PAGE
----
Tag Archives: ryan alexander-tanner

Floating World Comics announces a Muhammad Ali: The Greatest Comics Biography of All Time release party

Floating World Comics is hosting a release party with Portland creator, Ryan Alexander-Tanner for the 4th and latest chapter of this ongoing comics biography, Muhammad Ali: The Greatest Comics Biography of All Time.

Every scene in the book is deeply rooted in fact and researched from dozens of sources but also relies on creative dramatization to provide an evocative retelling of events. Chapter 4 depicts the months leading up to the heavyweight title bout between Sonny Liston and Cassius Clay (these events occur before Cassius Clay changed his name to Muhammad Ali). As Cassius engages in psychological warfare against the reigning champion, he also deepens his relationship with Malcolm X and ultimately must choose between his religious beliefs and a shot at the title.

WHO: Ryan Alexander-Tanner
WHAT: Muhammad Ali: The Greatest Comics Biography of All Time Chapter Four release party
WHEN: Saturday June 10, 5-7pm
WHERE: Floating World Comics, 1223 Lloyd Center

Ryan Alexander-Tanner has been creating comics and illustrations in Portland for over 20 years. He’s best known for illustrating the logo for Dave’s Killer Bread. He is the co-author (with Bill Ayers) and illustrator of To Teach: The Journey, in Comics for Columbia University’s Teachers College Press. He’s created nonfiction comics for The Nib, The New York Times, Buzzfeed, The Washington Post, The Willamette Week and the Portland Mercury, to name a few. He is also a professor in the Comics Studies department at PSU. https://www.ohyesverynice.com/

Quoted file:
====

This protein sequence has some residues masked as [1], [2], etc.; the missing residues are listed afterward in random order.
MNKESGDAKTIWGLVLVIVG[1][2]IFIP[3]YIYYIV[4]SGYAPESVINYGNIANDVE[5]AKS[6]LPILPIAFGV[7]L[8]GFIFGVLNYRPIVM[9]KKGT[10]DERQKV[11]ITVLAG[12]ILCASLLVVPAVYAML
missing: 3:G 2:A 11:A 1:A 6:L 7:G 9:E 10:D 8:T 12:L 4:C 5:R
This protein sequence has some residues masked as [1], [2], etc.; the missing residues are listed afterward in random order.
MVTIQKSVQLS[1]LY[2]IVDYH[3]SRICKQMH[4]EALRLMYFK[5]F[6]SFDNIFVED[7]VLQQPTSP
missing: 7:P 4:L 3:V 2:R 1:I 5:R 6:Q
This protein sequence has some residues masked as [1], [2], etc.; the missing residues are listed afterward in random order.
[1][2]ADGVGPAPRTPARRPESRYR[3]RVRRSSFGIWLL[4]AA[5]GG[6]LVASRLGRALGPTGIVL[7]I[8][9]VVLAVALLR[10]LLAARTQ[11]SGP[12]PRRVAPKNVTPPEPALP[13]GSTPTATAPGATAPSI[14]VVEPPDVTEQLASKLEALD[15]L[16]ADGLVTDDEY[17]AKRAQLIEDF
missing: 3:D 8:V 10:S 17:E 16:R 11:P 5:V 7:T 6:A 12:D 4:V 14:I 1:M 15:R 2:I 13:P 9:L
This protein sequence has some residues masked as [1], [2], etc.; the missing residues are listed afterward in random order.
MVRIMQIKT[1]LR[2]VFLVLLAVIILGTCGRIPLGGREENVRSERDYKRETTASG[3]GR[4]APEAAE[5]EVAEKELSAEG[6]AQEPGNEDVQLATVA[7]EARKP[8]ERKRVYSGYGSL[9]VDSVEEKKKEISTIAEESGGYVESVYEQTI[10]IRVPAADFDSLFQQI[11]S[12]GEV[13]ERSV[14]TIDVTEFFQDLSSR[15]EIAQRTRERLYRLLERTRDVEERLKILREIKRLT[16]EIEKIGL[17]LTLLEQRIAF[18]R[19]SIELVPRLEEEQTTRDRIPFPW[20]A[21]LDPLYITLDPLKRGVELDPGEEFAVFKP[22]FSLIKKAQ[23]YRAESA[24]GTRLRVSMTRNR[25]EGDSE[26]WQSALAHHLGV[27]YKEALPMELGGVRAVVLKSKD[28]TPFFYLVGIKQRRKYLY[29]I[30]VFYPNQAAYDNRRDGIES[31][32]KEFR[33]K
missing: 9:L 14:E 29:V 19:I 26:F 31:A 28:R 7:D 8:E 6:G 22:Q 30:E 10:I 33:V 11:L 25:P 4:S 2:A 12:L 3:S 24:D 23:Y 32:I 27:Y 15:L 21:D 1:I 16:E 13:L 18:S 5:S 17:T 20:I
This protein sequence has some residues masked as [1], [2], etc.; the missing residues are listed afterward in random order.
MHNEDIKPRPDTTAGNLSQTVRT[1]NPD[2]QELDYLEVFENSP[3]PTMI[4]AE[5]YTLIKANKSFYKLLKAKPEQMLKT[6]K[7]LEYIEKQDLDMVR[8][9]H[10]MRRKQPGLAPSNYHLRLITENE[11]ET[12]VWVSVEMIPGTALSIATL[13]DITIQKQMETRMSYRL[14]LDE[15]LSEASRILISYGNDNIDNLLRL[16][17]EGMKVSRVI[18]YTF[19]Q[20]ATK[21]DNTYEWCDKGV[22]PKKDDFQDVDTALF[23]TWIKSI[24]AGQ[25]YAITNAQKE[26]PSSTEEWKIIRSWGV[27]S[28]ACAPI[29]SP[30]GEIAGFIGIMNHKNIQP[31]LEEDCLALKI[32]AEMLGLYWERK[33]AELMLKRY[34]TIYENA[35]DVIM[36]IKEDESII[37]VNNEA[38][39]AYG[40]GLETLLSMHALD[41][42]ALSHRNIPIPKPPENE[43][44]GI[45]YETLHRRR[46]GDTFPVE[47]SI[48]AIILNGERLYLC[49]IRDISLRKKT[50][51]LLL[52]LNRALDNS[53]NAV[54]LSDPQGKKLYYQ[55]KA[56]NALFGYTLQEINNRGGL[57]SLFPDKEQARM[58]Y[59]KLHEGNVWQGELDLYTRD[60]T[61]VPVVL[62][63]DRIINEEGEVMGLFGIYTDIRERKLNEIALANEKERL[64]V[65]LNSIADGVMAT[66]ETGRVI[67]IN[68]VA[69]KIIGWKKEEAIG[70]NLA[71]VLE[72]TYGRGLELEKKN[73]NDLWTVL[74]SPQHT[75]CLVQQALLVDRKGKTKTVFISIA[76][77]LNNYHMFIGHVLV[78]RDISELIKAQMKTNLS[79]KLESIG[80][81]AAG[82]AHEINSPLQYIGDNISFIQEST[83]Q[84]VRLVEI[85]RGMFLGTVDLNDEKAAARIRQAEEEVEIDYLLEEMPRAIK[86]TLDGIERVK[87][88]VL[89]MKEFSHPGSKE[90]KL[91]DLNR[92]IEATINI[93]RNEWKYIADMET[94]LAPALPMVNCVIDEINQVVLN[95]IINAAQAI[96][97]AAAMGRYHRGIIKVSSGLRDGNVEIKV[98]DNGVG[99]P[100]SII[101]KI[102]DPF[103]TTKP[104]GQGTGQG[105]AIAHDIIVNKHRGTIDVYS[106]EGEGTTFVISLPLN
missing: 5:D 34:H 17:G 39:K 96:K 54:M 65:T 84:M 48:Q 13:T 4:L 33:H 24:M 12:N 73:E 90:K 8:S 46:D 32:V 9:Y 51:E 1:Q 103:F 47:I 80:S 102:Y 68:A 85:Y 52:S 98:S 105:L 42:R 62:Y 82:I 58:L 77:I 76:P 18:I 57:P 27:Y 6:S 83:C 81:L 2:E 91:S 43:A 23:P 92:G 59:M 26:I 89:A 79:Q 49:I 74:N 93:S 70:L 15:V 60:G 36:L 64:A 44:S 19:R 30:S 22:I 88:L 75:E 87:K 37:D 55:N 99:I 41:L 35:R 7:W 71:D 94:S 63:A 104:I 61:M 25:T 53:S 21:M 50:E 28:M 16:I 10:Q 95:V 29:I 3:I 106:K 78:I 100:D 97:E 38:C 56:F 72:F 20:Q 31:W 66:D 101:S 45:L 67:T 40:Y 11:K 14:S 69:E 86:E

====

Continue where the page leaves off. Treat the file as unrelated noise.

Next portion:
Muhammad Ali: The Greatest Comics Biography of All Time Chapter Four Release Party

Review: Loved & Lost

Loved & Lost

I need love, love to ease my mind/I need to find, find someone to call mine/But mama said/”You can’t hurry love. No, you just have to wait”/She said, “Love don’t come easy
It’s a game of give and take”/You can’t hurry love/No, you just have to wait/You got to trust, give it time
No matter how long it takes/But how many heartaches must I stand/Before I find a love to let me live again?/Right now the only thing that keeps me hangin’ on/When I feel my strength, yeah, it’s almost gone/I remember mama said…

The Supremes – Can’t Hurry Love

I remembered the first time I heard the quoted song above, but it was growing up in my parents’ house. Never did a song sound so sweet, yet it didn’t mean anything to me at the time. It wasn’t until I had my first crush did I actually feel those words. Since then, the song still sounds sweet and mean something now and again but feels that much more when I feel infatuation for that special someone.